HUNGARY’s Budapest, grandeur on the mighty Danube.
Thailand. Chiang Mai, a land of ancient temples and spiritual introspection.
South Korea Seoul. A city of pop culture and connectivity.
The coldest, windiest, and driest landmass on Earth rests at the southernmost tip of the planet, where the fifth-largest continent stretches its icy expanse over five million square miles, all within the Antarctic Circle, and the site of the true South Pole.
Manila, the capital of the Philippines, is a densely populated bayside city on the island of Luzon that mixes Spanish colonial architecture, Filipino tradition, and modern skyscrapers. The Philippines is an archipelago that consists of more than 7,000 islands, with only 2,000 of them inhabited.
A sprawling patchwork of desert basins, rocky terrain, and mountain ranges, the Gobi Desert reveals itself in pockets of stark scenery and silence-dominated desolation.
Fast-paced, voguish, and overwhelmingly friendly, Beirut, the capital of Lebanon, is crowded and chaotic. With soul, diversity, and an intoxicating atmosphere, it is a city that you will find instantly addictive.
Uganda’s Bwindi Impenetrable Forest is old, complex, and biologically rich. It is also home to half the world’s remaining mountain gorillas. Bordering the Democratic Republic of Congo and located in the southwestern corner of Uganda,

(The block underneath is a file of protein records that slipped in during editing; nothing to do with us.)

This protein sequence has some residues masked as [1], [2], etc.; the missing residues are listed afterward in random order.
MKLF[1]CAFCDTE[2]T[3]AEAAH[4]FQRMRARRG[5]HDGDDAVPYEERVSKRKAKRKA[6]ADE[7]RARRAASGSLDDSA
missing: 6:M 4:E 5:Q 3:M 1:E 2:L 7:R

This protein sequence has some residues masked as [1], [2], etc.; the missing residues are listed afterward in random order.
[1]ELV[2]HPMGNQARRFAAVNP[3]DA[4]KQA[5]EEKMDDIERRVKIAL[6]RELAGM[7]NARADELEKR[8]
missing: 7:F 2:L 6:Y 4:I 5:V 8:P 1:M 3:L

Tel Aviv, a city on Israel’s Mediterranean coast is best known for its cultural astuteness, liberalism, Mediterranean beaches, incredible food, and nonstop nightlife. Not to mention the savvy tech companies and high-rise buildings that line the shore.
Perhaps the greatest love story is that which saw Mughal Emperor Shah Jahan build a magnificent monument, the Taj Mahal, as a tribute to his wife and Queen, Begum Mumtaz Mahal, a Persian princess who died giving birth to their 14th child.
Zhangjiajie, a city in the northwest of China’s Hunan province, is home to the famed Wulingyuan Scenic Area, a protected zone that encompasses thousands of jagged columns, many rising hundreds of feet into the sky.
An exceptionally well-preserved example of an Indochina trading port dating from the 15th to the 19th century, and today a protected UNESCO World Heritage Site, Hội An is a town whose buildings and street plan